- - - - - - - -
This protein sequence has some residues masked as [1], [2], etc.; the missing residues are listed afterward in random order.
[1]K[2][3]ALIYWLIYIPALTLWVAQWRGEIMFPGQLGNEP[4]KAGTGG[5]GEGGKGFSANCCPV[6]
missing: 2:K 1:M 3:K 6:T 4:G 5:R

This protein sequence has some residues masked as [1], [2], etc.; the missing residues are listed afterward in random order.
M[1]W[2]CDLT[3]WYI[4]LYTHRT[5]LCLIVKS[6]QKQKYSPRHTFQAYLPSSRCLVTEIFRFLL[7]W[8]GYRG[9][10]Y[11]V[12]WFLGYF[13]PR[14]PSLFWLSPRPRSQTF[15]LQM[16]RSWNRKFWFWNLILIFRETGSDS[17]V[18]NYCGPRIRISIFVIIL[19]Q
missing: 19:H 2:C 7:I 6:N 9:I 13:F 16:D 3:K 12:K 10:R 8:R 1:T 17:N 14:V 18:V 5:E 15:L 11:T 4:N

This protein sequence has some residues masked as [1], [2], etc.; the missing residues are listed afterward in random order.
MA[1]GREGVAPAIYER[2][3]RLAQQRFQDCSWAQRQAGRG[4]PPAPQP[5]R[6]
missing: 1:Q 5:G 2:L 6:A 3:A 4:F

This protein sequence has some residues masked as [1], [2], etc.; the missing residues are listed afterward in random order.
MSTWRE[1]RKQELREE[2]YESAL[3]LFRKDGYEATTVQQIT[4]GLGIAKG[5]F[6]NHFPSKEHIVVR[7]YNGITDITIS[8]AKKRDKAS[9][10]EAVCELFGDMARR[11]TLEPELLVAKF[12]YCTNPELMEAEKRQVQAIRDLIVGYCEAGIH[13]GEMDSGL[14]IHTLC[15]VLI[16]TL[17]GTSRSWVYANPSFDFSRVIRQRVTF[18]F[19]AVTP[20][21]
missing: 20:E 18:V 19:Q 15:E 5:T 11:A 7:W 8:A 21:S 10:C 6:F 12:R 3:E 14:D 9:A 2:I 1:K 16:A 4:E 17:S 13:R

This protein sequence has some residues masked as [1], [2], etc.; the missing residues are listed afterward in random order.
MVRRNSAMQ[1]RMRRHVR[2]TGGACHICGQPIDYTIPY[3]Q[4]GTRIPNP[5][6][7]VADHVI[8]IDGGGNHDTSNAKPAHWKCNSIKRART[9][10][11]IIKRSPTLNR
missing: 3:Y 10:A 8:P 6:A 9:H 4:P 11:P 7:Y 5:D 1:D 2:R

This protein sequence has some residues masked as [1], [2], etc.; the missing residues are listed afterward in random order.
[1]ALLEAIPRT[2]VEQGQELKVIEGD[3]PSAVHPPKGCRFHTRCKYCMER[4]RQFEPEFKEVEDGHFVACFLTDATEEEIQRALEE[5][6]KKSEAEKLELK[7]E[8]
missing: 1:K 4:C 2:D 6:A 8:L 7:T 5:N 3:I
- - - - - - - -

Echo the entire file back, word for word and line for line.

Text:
This protein sequence has some residues masked as [1], [2], etc.; the missing residues are listed afterward in random order.
[1]K[2][3]ALIYWLIYIPALTLWVAQWRGEIMFPGQLGNEP[4]KAGTGG[5]GEGGKGFSANCCPV[6]
missing: 2:K 1:M 3:K 6:T 4:G 5:R

This protein sequence has some residues masked as [1], [2], etc.; the missing residues are listed afterward in random order.
M[1]W[2]CDLT[3]WYI[4]LYTHRT[5]LCLIVKS[6]QKQKYSPRHTFQAYLPSSRCLVTEIFRFLL[7]W[8]GYRG[9][10]Y[11]V[12]WFLGYF[13]PR[14]PSLFWLSPRPRSQTF[15]LQM[16]RSWNRKFWFWNLILIFRETGSDS[17]V[18]NYCGPRIRISIFVIIL[19]Q
missing: 19:H 2:C 7:I 6:N 9:I 13:F 16:D 3:K 12:K 10:R 8:R 1:T 17:N 14:V 18:V 5:E 15:L 11:T 4:N

This protein sequence has some residues masked as [1], [2], etc.; the missing residues are listed afterward in random order.
MA[1]GREGVAPAIYER[2][3]RLAQQRFQDCSWAQRQAGRG[4]PPAPQP[5]R[6]
missing: 1:Q 5:G 2:L 6:A 3:A 4:F

This protein sequence has some residues masked as [1], [2], etc.; the missing residues are listed afterward in random order.
MSTWRE[1]RKQELREE[2]YESAL[3]LFRKDGYEATTVQQIT[4]GLGIAKG[5]F[6]NHFPSKEHIVVR[7]YNGITDITIS[8]AKKRDKAS[9][10]EAVCELFGDMARR[11]TLEPELLVAKF[12]YCTNPELMEAEKRQVQAIRDLIVGYCEAGIH[13]GEMDSGL[14]IHTLC[15]VLI[16]TL[17]GTSRSWVYANPSFDFSRVIRQRVTF[18]F[19]AVTP[20][21]
missing: 20:E 18:V 19:Q 15:E 5:T 11:A 7:W 8:A 21:S 10:C 6:F 12:R 3:E 14:D 9:A 2:I 1:K 16:A 4:E 17:S 13:R

This protein sequence has some residues masked as [1], [2], etc.; the missing residues are listed afterward in random order.
MVRRNSAMQ[1]RMRRHVR[2]TGGACHICGQPIDYTIPY[3]Q[4]GTRIPNP[5][6][7]VADHVI[8]IDGGGNHDTSNAKPAHWKCNSIKRART[9][10][11]IIKRSPTLNR
missing: 3:Y 10:A 8:P 6:A 9:H 4:P 11:P 7:Y 5:D 1:D 2:R

This protein sequence has some residues masked as [1], [2], etc.; the missing residues are listed afterward in random order.
[1]ALLEAIPRT[2]VEQGQELKVIEGD[3]PSAVHPPKGCRFHTRCKYCMER[4]RQFEPEFKEVEDGHFVACFLTDATEEEIQRALEE[5][6]KKSEAEKLELK[7]E[8]
missing: 1:K 4:C 2:D 6:A 8:L 7:T 5:N 3:I